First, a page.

"This gives us a price of $0.0003 with the Humane League[…]. These are not price differences that will change my meal choices very often! I think I would often be willing to pay at least a couple of extra dollars to eat human slave flesh, setting aside human slave suffering."
Of course, if they were human slaves, you wouldn't talk lightly about the suffering and death you cause them when you pay someone to raise them for food, and you wouldn't talk about "a more effective way to inconvenience yourself [than to avoid eating them]." It would be immoral. But in our speciesist culture, we are able to talk lightly about the suffering and death that we cause non-human animals. It is no less immoral. By this I'm not saying you or any other non-vegan are a bad person. It's the behavior that is wrong, the person is just a human being doing the best they can with what they have. And the specisist culture makes it particularly hard to see the behavior as wrong. It was my attempt through a human slave analogy to help you see through the specisism.
Are human slaves the same as non-human animals? They are not the same, but that's not the relevant question. The relevant question is, "do human slaves deserve the same moral consideration as non-human animals?" Animals deserve equal consideration for their interests in not suffering and continuing to live as humans do, because they are equally capable of experiencing pain as humans are and are equally interested in avoiding death. I'm sure you have many justifications for eating animals or their products just as I had until recently. This page was a valuable resource for me for seeing through those excuses I had: Eating Animals: Addressing Our Most Common Justifications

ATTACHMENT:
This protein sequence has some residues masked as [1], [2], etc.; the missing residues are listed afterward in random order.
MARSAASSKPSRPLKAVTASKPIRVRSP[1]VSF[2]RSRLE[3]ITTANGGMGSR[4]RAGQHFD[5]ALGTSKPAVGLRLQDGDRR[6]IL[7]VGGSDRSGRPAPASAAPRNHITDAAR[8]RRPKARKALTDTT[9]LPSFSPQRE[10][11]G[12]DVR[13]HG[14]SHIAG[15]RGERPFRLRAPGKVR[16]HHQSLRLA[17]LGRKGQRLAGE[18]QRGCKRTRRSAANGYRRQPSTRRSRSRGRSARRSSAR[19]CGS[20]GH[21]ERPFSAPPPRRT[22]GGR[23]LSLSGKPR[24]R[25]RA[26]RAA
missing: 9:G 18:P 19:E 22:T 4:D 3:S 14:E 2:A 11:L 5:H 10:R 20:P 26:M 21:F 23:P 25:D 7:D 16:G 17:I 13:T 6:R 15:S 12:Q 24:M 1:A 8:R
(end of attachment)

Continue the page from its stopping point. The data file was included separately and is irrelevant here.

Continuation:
As Stijn commented before, you wouldn't think that donating enough so that someone else saved a life would justify you in killing a person you really dislike. One day we'll look at raising animals for food the way we now look at keeping slaves for labour.
I invite you to consider veganism as an opportunity to lead a happy and healthy life that's more ethical. It won't be a sacrifice for more than a tiny fraction of the rest of your life.
Disclaimer: Even though I've been almost vegan for 8 years I've only recently seen my old speciesist views for what they were and stopped all intake of animal products.
I'm going to look into CBT-I.
I don't have chronic insomnia these days, but sometimes I sleep badly for a few days in a row. A few years ago I discovered Benadryl (diphenhydramine) and it works well for me. It helps me stay asleep, and it also helps me to fall asleep up to a couple of hours earlier than my sleep time when I need to wake up earlier. It's also a boon for overnight travel.
It's non-prescription, and possible side effects don't look too bad compared to other common non-prescription drugs. I don't think it's addictive or has withdrawal effects but it's not meant as more than a short-term solution.
As Derek mentioned before, Benadryl has a big anticholinergic effect and anticholinergic drugs have been linked to dementia, but I take solace in the fact that people who have allergies are allowed to take, as per the label, up to 4 doses daily of 50mg (presumably for as long as the allergy endures), and I only need one dose of 25-50mg to sleep soundly.